Sweden's Number 1
Chris Bertram heads north of Stockholm to assess the merits of Sweden’s Bro Hof Slott
Ryder Cups in Europe were routinely staged on high-calibre courses up to 1981, when Walton Heath was the last classic course to host the biennial matches.
Royal Lytham, Ganton, Royal Birkdale and Muirfield are just four of the stellar venues that held the matches. Since then, the calibre of venue has not reached those heights, and we all know commercial considerations mean that trend is unlikely to change.
Had decisions tilted in a different direction in 2010 (or indeed 2014) though, the venue for next year’s matches could arguably have been the most spectacular in the event’s 90-year history. Not the finest golf course, perhaps, but the one with the most breathtaking setting.
Sweden made an initial bid for the 2018 matches and while its candidate course, Bro Hof Slott (Stadium), has in common with the winning bid, Le Golf National, an enormous amount of water features, it differs markedly in aesthetic appeal.
Locations rarely get more mesmeric than this. It is located on the edge of
Lake Mälaran, a huge fjord 40 minutes north-west of Stockholm that provides pure drinking water for the city.
When the sun is glistening off the still, turquoise expanse you could easily believe you were in Mauritius rather than Scandinavia.
The carefully-restored white medieval castle, which now serves as Bro Hof’s stately clubhouse, that sits on the hilltop with a view of the course from almost every hole, adds to this fairytale scene. You can even arrive to this spellbinding setting in the municipality of Upplands-Bro by boat.
It is land with pedigree too, being
established as a royal farm in the middle ages (known then as the Brogard), before the castle was rebuilt in the
1880s in the distinctive baroque style that was then in vogue.
Such a remarkable site had, unsurprisingly, extensive environmental merit. So while designer Robert Trent Jones Jnr might have said of the site that “Mother Earth must have created this area for a golf course – all I had to do was to walk around and see where the holes would fit”, it required financial muscle and unflinching determination from businessman Björn Örås – who purchased the crumbling estate in 2002 – to transform it into a golf course.
Indeed, the bare statistics behind the birth of Bro Hof Slott – ranked by Golf World as the No.1 in Sweden and No.16 in Continental Europe – are as startling as its location.
The construction data comprises the following mind-blowing figures: the course was covered with a 25cm layer of sand to make it viable, at a cost of £180,000; over 1.5m² of material was moved – equivalent to 200,000 lorry loads – in the shaping process; 600,000m² of earth was excavated to create further water features (for drainage, visual appeal and challenge) in addition to Lake Mälaran.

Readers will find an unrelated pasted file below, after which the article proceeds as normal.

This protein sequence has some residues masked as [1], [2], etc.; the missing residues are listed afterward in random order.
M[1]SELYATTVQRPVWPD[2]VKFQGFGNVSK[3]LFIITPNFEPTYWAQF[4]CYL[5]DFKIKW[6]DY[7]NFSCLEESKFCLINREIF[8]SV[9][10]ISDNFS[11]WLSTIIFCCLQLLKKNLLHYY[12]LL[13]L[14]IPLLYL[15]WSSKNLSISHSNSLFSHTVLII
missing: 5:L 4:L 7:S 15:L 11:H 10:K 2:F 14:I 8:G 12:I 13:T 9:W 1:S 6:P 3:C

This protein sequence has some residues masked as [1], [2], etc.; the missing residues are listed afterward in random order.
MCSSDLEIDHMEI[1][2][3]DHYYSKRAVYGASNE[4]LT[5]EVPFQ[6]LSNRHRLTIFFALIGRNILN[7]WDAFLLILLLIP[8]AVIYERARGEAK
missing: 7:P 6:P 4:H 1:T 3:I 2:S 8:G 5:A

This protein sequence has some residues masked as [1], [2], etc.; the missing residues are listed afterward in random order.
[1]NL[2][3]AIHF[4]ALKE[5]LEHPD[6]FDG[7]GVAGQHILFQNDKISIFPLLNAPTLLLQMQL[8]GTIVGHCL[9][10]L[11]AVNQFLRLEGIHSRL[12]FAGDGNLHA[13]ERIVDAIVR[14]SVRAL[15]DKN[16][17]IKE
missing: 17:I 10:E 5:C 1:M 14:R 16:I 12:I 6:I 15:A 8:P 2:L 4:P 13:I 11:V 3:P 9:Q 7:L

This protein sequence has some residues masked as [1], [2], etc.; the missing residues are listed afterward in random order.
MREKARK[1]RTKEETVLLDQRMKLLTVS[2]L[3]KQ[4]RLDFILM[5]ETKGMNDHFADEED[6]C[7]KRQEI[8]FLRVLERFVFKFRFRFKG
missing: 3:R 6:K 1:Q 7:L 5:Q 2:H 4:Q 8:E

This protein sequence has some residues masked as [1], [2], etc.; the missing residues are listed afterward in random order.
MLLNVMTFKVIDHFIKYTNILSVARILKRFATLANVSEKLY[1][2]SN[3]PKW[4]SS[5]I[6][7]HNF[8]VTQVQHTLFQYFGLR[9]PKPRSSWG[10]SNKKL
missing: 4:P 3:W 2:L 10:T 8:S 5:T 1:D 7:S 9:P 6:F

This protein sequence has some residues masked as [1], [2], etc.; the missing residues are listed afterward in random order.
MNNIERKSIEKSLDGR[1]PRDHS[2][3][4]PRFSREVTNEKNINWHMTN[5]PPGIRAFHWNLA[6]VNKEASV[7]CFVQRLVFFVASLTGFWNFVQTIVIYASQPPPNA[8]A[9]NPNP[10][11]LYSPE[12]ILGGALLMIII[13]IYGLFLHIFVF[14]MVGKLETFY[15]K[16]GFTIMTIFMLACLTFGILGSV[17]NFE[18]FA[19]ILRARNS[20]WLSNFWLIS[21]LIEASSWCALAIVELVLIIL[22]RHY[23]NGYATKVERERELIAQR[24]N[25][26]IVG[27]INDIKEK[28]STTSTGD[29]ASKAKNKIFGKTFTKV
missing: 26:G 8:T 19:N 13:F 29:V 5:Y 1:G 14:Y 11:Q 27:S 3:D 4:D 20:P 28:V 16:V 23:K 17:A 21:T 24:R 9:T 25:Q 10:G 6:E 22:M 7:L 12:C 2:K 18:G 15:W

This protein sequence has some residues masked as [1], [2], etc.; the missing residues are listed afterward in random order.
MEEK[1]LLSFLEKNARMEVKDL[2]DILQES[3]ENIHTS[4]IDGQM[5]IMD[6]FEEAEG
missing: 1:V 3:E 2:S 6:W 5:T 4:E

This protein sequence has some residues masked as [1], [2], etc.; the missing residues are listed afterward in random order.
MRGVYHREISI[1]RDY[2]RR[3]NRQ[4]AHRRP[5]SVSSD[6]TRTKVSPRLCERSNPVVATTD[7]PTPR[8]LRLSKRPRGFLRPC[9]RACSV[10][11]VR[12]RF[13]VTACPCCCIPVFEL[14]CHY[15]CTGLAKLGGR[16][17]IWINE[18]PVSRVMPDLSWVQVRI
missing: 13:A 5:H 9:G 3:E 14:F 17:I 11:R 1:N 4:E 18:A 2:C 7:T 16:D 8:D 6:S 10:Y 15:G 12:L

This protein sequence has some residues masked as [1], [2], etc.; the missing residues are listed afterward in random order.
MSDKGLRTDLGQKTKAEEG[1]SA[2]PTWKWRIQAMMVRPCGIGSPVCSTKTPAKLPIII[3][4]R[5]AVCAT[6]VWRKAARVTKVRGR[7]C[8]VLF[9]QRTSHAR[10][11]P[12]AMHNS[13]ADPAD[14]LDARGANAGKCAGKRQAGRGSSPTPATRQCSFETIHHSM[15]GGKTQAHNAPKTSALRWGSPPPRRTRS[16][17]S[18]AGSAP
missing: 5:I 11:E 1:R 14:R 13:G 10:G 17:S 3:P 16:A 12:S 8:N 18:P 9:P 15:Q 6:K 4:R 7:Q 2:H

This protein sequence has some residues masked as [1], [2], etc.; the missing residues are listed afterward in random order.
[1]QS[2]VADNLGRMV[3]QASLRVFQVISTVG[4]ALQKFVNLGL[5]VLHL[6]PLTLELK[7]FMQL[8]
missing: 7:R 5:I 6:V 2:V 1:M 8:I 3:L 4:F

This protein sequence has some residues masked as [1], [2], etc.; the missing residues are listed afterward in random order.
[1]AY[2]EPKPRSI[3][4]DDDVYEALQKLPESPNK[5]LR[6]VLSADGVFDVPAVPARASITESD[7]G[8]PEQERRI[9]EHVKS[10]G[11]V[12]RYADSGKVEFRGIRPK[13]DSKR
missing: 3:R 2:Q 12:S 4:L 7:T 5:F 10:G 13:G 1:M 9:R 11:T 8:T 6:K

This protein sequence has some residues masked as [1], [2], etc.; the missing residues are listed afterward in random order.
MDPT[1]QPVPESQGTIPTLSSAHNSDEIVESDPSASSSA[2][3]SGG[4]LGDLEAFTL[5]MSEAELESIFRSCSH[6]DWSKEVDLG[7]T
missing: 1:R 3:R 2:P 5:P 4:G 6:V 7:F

All that bulldozer work – and it was clearly very well built – has predictably given a rather brawny hue to the strokesaver and scorecard.
Water is a factor on 15 of the holes whether a lake or a stream - including every hole on the back nine. Off the back tees it stretches to over 8,000 yards and the shortest par 4 off the tips is 410 yards, with a couple touching 500 yards. Off the yellow tees, it is close to 6,500 yards, and has only three par 4s under 400. Off those tees, the only reachable par 5 for the average golfer is the 12th.
The routing is spacious – there are walks from most greens to tees, some up to 150 yards – on what is an enormous site, a scenario that would permit the 17th and 18th holes alone to accommodate up to 70,000 spectators.
All these numbers, of course, speak to owner Örås’ eagerness to host the Ryder Cup (or the Solheim of 2019, awarded to Gleneagles). So far, only the Scandinavian Masters has arrived and one cannot help but wonder at the impact the pursuit of these major events had on the style and routing of the course – events that would constitute a tiny fraction of play on the Stadium.
Nevertheless, it is an impressive venue if you enjoy a sinewy but scenic examination of your game. Those seeking a more gentle,
‘‘The greens are flawless, quick and larger than average and Bro Hof’s tough final examination’’
flair examination will prefer the Stadium’s sister course the Castle.
Indeed, no-one should visit Bro Hof and not find time for the Castle, which flows nicely over more undulating land that heads inland away from the lake.
It’s fun, playable (6,200 off the yellows) and strategic as it slithers between trees, sandy wasteland and rocky outcrops towards cosy green complexes. It has six par 3s, 4s and 5s and the emphasis is on placing tee shots to give the ‘correct’ angle from which to approach the greens. The front nine is superb with highlights at 6 and 8. The par 3s are all excellent and if you yearn for some water drama, it is provided by the last two.